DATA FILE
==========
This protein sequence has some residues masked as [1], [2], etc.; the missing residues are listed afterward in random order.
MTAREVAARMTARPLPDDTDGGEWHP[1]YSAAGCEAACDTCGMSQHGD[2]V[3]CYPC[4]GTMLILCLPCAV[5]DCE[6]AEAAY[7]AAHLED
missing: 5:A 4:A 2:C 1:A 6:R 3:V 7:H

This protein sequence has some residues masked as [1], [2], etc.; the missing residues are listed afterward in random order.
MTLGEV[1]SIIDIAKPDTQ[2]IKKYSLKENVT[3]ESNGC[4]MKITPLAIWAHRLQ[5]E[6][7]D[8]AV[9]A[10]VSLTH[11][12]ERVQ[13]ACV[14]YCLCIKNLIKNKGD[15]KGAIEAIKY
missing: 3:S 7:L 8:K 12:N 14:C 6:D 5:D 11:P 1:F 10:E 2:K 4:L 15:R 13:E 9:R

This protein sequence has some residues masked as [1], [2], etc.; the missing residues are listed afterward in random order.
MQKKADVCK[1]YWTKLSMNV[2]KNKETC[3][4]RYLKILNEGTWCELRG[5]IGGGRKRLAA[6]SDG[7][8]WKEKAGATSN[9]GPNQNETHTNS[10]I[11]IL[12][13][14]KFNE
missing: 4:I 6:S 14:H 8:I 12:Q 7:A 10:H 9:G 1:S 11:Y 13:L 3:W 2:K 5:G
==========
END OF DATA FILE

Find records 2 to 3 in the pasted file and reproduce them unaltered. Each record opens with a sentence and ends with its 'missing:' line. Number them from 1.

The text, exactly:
This protein sequence has some residues masked as [1], [2], etc.; the missing residues are listed afterward in random order.
MTLGEV[1]SIIDIAKPDTQ[2]IKKYSLKENVT[3]ESNGC[4]MKITPLAIWAHRLQ[5]E[6][7]D[8]AV[9]A[10]VSLTH[11][12]ERVQ[13]ACV[14]YCLCIKNLIKNKGD[15]KGAIEAIKY
missing: 3:S 7:L 8:K 12:N 14:C 6:D 5:D 11:P 1:F 10:E 2:K 4:L 15:R 13:E 9:R

This protein sequence has some residues masked as [1], [2], etc.; the missing residues are listed afterward in random order.
MQKKADVCK[1]YWTKLSMNV[2]KNKETC[3][4]RYLKILNEGTWCELRG[5]IGGGRKRLAA[6]SDG[7][8]WKEKAGATSN[9]GPNQNETHTNS[10]I[11]IL[12][13][14]KFNE
missing: 4:I 6:S 14:H 8:I 12:Q 7:A 10:H 9:G 1:S 11:Y 13:L 3:W 2:K 5:G